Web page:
Editorial Guidelines

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These notes are intended to give our authors some guidance and direction for articles submitted to Cutter IT Journal (CITJ) for publication.

  • Length: The average article in CITJ is about 2,500-3,500 words. We are flexible and can accommodate longer articles with some warning. If you think you are going to be more than 50 percent longer or shorter, please alert us!
  • Audience: Typical readers of CITJ range from CIOs and vice presidents of software organizations to IT managers, directors, project leaders, and very senior technical staff. Most work in fairly large organizations: Fortune 500 IT shops, large computer vendors, and government agencies. 48% of our readership is outside of the US (15% from Canada, 14% Europe, 5% Australia/NZ, 14% elsewhere).
  • Editorial advice: Introductory-level, tutorial coverage of a topic is not very popular with our readership because they're fairly senior people. Delete the introductory "fluff" and get to the meat of the topic. Assume you're writing for someone who has been in the industry for 10 to 20 years, is very busy, and very impatient. Assume he or she is mentally asking, while reading your article, "What's the point? What do I do with this information?" Apply the "So what?" test to everything you write.
  • General comments: We enjoy controversy and strong opinion; we like the fact that we can provide an alternative to standard "refereed" journals that sanitize articles. Because we don't carry any advertising, we can publish critical or negative comments about specific vendors or products. However, we obviously don't want to publish anything libelous or slanderous. Conversely, we don't publish self-serving commercial messages praising one's own product or service.
  • Style, grammar, and mechanics: For advice on good writing style, we recommend Merriam-Webster's Collegiate Dictionary, 11th ed., The Chicago Manual of Style, and The Elements of Style (Strunk and White). We are fanatics about the editorial quality of Cutter IT Journal; anything you can do to help us in this regard will be greatly appreciated.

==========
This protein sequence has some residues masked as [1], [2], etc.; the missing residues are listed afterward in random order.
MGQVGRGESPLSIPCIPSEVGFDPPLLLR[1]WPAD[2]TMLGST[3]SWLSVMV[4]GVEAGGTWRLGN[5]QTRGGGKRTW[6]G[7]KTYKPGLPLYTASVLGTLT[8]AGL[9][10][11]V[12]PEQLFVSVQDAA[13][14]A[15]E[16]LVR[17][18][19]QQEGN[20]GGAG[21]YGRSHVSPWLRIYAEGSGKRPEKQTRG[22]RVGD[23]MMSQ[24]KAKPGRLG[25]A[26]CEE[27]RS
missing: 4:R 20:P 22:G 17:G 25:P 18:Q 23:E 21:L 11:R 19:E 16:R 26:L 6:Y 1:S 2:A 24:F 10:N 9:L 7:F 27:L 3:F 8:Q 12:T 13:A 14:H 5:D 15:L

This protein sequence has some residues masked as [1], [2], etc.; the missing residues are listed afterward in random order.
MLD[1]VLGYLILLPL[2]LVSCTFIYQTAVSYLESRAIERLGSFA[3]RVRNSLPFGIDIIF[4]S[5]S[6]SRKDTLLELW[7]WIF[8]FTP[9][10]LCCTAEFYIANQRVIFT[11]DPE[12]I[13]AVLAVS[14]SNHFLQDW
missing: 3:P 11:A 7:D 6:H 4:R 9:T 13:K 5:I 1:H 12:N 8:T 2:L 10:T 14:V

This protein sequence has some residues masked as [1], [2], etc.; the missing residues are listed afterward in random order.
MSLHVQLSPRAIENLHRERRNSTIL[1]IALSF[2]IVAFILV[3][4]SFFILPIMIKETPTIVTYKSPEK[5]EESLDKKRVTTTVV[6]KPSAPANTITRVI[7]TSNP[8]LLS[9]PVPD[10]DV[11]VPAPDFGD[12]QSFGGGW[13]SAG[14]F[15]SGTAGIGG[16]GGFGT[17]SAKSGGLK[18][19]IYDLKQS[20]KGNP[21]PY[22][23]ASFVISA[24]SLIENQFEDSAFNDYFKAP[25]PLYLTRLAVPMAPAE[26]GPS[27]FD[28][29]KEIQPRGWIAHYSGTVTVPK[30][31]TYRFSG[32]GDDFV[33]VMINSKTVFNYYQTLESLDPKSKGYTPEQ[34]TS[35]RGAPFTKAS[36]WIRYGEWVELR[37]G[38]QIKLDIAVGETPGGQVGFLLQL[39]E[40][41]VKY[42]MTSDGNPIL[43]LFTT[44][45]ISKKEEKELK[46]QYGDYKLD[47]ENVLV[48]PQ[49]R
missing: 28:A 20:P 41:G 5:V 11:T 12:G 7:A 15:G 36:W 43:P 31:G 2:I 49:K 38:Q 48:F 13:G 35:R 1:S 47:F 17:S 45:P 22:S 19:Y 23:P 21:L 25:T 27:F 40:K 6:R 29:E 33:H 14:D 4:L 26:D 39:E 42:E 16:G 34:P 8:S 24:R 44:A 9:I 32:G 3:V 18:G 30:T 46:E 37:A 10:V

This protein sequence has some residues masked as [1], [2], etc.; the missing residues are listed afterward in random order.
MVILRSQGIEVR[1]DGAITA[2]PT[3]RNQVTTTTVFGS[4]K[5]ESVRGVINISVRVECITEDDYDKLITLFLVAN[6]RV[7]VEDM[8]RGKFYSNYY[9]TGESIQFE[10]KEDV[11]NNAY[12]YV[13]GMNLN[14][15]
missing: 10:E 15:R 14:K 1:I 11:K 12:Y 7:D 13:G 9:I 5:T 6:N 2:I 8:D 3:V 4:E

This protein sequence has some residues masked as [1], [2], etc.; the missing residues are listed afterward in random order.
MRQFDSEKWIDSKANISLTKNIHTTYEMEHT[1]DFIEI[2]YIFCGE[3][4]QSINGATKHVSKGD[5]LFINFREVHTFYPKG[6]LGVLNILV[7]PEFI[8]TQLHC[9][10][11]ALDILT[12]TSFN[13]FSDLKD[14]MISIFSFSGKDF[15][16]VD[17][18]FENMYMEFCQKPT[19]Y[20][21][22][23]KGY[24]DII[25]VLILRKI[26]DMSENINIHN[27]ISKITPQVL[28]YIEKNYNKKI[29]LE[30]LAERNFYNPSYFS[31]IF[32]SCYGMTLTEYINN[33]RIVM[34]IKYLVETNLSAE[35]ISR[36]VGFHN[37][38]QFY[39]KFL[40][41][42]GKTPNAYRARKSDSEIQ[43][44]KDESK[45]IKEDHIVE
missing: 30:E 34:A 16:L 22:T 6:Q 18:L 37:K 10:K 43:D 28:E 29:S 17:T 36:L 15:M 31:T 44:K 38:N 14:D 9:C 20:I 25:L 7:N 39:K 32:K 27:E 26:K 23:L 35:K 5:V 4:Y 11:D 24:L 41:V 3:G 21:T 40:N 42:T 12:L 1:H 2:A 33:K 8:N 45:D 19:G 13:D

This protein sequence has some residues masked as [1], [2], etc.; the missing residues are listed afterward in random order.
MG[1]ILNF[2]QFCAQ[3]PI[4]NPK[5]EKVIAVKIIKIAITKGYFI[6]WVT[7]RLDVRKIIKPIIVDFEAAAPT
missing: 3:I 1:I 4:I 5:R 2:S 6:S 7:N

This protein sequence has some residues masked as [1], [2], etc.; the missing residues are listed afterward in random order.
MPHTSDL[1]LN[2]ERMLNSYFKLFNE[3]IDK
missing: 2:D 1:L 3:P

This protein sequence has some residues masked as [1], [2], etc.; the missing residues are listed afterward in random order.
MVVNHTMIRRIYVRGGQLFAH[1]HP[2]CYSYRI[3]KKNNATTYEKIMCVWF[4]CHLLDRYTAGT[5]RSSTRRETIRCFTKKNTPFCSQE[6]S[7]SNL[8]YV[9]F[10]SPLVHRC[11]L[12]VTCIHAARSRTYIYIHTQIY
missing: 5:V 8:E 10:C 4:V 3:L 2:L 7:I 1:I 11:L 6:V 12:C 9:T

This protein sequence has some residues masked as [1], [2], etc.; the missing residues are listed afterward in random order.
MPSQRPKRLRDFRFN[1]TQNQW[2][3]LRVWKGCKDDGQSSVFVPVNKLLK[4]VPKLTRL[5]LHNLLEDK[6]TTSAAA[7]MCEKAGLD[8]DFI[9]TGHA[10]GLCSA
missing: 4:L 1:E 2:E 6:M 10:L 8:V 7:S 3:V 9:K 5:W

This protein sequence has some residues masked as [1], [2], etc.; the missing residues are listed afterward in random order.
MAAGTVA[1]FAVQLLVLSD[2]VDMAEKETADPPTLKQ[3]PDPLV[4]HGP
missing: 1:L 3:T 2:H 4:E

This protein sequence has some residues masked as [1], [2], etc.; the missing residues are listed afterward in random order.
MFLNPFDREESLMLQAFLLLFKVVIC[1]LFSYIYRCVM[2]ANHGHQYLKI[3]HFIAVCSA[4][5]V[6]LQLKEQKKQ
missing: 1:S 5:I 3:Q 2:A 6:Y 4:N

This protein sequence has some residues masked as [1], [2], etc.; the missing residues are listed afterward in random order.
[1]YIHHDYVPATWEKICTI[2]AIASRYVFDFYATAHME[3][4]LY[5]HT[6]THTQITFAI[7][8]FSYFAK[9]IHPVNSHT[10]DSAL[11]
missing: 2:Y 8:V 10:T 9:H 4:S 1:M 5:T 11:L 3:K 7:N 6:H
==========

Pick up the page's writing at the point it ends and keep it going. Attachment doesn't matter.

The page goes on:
• Graphics: If you have created graphics or line drawings, please let us know what format they are in and/or the package you used to create them. We can work with a number of formats, but please check with CITJ's production editor, Linda Dias (ldias@cutter.com), before sending us numerous graphics files.
    • View the graphics guidelines for Cutter IT Journal Authors (Adobe Acrobat PDF)
    • If the file type you use is not listed here, please contact Linda Dias for a workable solution that meets our criteria.
  • Deadlines: The deadline you agree to when you commit to writing an article is a "hard" deadline; if you're going to be late, let us know and we'll negotiate a mutually agreeable delivery date. If the deadline passes without our having heard from you, we will assume that you have vanished and are unable to provide the article.
  • Editorial process: Once we get your article, we commence two parallel editorial passes: one for content (by the guest editor) and one for substance, grammar, and style (by our managing editor, Karen Pasley). Either or both of these editorial reviews may result in some questions or feedback from us. In any case, we will send you a first draft "page proof" of your article for your review and approval. Articles published in the journal must meet certain criteria relating to audience, technical content, and presentation. In the unlikely occurrence that, upon editorial review, your completed article does not meet with these requirements, Cutter Consortium reserves the right to decline the publishing of your article in the journal.